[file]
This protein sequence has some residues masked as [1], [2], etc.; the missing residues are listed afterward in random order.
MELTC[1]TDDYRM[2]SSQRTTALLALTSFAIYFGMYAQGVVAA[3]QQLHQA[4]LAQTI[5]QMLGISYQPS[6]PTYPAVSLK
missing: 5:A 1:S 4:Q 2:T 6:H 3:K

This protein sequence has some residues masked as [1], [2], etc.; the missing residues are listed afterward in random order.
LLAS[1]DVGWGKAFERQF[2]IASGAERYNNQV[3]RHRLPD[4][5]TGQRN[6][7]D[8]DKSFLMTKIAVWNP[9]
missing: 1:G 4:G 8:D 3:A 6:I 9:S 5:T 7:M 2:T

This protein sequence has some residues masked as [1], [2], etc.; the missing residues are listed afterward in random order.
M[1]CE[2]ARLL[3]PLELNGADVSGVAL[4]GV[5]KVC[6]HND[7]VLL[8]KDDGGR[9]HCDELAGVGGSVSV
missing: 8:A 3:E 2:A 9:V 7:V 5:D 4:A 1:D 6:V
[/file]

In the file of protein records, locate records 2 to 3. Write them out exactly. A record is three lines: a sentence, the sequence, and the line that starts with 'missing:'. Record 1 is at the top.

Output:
This protein sequence has some residues masked as [1], [2], etc.; the missing residues are listed afterward in random order.
LLAS[1]DVGWGKAFERQF[2]IASGAERYNNQV[3]RHRLPD[4][5]TGQRN[6][7]D[8]DKSFLMTKIAVWNP[9]
missing: 1:G 4:G 8:D 3:A 6:I 9:S 5:T 7:M 2:T

This protein sequence has some residues masked as [1], [2], etc.; the missing residues are listed afterward in random order.
M[1]CE[2]ARLL[3]PLELNGADVSGVAL[4]GV[5]KVC[6]HND[7]VLL[8]KDDGGR[9]HCDELAGVGGSVSV
missing: 8:A 3:E 2:A 9:V 7:V 5:D 4:A 1:D 6:V